Henry III of England

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Henry III (1 October 1207 – 16 November 1272) was the son and successor of John as King of England, reigning for fifty-six years from 1216 to his death. His contemporaries knew him as Henry of Winchester. He was the first child king in England since the reign of Æthelred the Unready. England prospered during his reign and his greatest monument is Westminster, which he made the seat of his government and where he expanded the abbey as a shrine to Edward the Confessor.

He assumed the crown under the regency of the popular William Marshal, 1st Earl of Pembroke, but the England he inherited had undergone several drastic changes in the reign of his father. He spent much of his reign fighting the barons over Magna Carta[1][2][3][4] and the royal rights, and was eventually forced to call the first "parliament" in 1264. He was also unsuccessful on the Continent, where he endeavoured to re-establish English control over Normandy, Anjou, and Aquitaine.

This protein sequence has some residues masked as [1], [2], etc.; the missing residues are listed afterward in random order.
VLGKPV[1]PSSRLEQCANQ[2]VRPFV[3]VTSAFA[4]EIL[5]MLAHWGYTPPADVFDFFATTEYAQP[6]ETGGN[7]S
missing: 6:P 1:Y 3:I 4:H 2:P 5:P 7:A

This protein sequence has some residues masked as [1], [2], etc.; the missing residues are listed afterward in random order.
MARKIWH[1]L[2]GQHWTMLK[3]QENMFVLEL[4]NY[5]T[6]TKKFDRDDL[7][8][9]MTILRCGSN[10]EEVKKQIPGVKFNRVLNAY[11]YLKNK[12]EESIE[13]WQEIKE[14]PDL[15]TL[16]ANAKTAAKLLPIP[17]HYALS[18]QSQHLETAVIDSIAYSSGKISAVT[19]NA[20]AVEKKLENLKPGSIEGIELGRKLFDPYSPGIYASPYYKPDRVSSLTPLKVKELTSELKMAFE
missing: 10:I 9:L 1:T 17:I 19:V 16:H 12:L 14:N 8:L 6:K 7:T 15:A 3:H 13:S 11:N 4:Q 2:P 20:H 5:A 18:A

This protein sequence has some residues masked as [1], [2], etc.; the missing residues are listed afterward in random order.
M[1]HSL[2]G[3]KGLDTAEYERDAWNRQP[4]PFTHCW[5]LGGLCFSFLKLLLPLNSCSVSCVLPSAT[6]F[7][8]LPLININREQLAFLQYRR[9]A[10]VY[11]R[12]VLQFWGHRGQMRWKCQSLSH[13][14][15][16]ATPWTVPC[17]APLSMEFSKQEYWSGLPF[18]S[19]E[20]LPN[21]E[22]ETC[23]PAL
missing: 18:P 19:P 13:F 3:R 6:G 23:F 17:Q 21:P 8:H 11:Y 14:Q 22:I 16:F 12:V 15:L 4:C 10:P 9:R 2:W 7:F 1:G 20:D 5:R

Henry III was born in 1207 at Winchester Castle, the son of King John and Isabella of Angoulême. His coronation at age nine was a simple affair, attended by only a handful of noblemen and three bishops at St Peter's Abbey, Gloucester. In the absence of a crown (the crown had recently been lost with all the rest of his father's treasure in a wreck in East Anglia)[5] a simple golden band was placed on the young boy's head, not by the Archbishop of Canterbury (who was at this time supporting Prince Louis "the Lion", the future king of France) but by another clergyman—either Peter des Roches, Bishop of Winchester, or Cardinal Guala Bicchieri, the Papal legate. In 1220, a second coronation was ordered by Pope Honorius III who did not consider that the first had been carried out in accordance with church rites. This occurred on 17 May 1220 in Westminster Abbey.[6]

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